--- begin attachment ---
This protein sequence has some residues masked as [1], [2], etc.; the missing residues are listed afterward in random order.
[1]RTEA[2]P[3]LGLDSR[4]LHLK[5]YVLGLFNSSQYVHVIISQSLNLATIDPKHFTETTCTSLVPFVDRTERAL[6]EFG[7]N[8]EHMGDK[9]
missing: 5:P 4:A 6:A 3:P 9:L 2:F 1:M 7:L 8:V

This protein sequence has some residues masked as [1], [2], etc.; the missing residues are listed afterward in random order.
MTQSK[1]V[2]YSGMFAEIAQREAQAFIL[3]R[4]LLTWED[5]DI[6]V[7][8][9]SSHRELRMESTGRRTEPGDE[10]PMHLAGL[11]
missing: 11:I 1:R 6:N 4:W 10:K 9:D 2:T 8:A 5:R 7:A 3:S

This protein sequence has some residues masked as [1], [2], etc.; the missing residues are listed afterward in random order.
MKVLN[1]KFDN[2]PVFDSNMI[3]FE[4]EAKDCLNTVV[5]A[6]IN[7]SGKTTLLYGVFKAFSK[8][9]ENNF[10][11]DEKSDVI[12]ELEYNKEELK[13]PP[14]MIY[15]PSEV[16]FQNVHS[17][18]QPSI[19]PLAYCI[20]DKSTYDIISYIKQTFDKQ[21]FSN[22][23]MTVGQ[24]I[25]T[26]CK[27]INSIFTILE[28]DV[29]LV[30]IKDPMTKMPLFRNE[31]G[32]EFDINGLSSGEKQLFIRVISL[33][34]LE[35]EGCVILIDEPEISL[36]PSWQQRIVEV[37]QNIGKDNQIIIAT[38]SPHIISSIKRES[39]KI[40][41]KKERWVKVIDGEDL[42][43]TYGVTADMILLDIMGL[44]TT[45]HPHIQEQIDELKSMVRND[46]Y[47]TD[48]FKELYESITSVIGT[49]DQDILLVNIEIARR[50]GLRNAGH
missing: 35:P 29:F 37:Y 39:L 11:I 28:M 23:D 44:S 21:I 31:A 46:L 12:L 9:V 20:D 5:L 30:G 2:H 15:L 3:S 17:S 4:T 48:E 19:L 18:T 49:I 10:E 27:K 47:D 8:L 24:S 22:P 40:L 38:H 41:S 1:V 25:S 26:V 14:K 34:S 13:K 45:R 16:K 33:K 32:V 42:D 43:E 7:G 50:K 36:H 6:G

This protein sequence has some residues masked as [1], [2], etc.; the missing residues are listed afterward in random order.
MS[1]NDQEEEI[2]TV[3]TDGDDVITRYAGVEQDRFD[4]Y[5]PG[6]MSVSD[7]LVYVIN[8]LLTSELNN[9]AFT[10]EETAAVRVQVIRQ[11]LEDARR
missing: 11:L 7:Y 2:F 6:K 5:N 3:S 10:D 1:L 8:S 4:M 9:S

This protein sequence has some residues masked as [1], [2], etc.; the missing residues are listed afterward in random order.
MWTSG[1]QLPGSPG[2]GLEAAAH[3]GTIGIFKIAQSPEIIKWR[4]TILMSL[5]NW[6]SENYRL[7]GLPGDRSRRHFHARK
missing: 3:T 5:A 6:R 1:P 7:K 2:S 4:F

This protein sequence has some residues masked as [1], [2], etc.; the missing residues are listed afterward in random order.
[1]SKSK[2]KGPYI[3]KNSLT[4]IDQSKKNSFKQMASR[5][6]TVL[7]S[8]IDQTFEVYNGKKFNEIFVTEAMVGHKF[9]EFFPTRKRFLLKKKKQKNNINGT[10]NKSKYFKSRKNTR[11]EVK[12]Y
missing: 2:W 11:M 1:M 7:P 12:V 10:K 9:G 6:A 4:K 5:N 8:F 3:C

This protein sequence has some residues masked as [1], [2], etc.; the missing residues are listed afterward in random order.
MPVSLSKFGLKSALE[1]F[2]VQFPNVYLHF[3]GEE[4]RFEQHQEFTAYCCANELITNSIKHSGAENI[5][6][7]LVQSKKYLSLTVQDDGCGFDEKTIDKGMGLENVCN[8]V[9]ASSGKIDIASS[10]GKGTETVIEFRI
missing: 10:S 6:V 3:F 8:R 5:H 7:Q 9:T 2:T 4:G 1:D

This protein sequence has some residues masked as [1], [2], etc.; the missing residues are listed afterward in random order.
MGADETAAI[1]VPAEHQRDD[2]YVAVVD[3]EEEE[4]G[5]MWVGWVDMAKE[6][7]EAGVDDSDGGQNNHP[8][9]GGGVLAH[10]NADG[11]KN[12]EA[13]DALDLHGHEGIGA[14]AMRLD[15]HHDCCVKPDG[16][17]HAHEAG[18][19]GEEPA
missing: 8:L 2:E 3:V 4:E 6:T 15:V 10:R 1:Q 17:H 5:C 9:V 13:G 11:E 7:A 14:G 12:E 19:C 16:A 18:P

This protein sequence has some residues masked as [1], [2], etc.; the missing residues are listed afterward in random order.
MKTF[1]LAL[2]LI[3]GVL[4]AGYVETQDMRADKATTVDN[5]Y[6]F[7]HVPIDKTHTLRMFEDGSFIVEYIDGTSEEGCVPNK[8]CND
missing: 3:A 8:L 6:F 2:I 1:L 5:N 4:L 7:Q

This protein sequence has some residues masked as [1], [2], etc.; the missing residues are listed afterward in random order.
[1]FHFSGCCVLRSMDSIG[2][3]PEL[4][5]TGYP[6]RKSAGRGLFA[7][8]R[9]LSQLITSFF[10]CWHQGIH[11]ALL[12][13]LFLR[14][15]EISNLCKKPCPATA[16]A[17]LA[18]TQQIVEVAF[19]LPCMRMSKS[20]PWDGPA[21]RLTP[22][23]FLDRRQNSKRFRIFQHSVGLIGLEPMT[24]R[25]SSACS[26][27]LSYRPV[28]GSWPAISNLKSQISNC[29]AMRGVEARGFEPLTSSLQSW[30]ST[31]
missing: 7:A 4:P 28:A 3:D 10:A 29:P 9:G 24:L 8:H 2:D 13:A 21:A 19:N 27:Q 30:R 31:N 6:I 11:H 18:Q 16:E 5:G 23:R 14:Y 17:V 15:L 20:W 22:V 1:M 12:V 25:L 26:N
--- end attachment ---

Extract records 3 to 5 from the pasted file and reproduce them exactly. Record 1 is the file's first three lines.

This protein sequence has some residues masked as [1], [2], etc.; the missing residues are listed afterward in random order.
MKVLN[1]KFDN[2]PVFDSNMI[3]FE[4]EAKDCLNTVV[5]A[6]IN[7]SGKTTLLYGVFKAFSK[8][9]ENNF[10][11]DEKSDVI[12]ELEYNKEELK[13]PP[14]MIY[15]PSEV[16]FQNVHS[17][18]QPSI[19]PLAYCI[20]DKSTYDIISYIKQTFDKQ[21]FSN[22][23]MTVGQ[24]I[25]T[26]CK[27]INSIFTILE[28]DV[29]LV[30]IKDPMTKMPLFRNE[31]G[32]EFDINGLSSGEKQLFIRVISL[33][34]LE[35]EGCVILIDEPEISL[36]PSWQQRIVEV[37]QNIGKDNQIIIAT[38]SPHIISSIKRES[39]KI[40][41]KKERWVKVIDGEDL[42][43]TYGVTADMILLDIMGL[44]TT[45]HPHIQEQIDELKSMVRND[46]Y[47]TD[48]FKELYESITSVIGT[49]DQDILLVNIEIARR[50]GLRNAGH
missing: 35:P 29:F 37:Y 39:L 11:I 28:M 23:D 44:S 21:I 31:A 46:L 12:L 9:V 20:D 5:L 30:G 2:H 15:L 3:S 17:S 4:T 48:E 19:L 18:T 49:I 10:E 27:K 47:D 8:L 24:S 22:P 40:L 38:H 41:S 1:V 25:S 26:V 14:K 34:S 13:K 45:R 16:K 33:K 32:V 42:D 43:E 7:G 50:K 36:H 6:G

This protein sequence has some residues masked as [1], [2], etc.; the missing residues are listed afterward in random order.
MS[1]NDQEEEI[2]TV[3]TDGDDVITRYAGVEQDRFD[4]Y[5]PG[6]MSVSD[7]LVYVIN[8]LLTSELNN[9]AFT[10]EETAAVRVQVIRQ[11]LEDARR
missing: 11:L 7:Y 2:F 6:K 5:N 3:S 10:D 1:L 8:S 4:M 9:S

This protein sequence has some residues masked as [1], [2], etc.; the missing residues are listed afterward in random order.
MWTSG[1]QLPGSPG[2]GLEAAAH[3]GTIGIFKIAQSPEIIKWR[4]TILMSL[5]NW[6]SENYRL[7]GLPGDRSRRHFHARK
missing: 3:T 5:A 6:R 1:P 7:K 2:S 4:F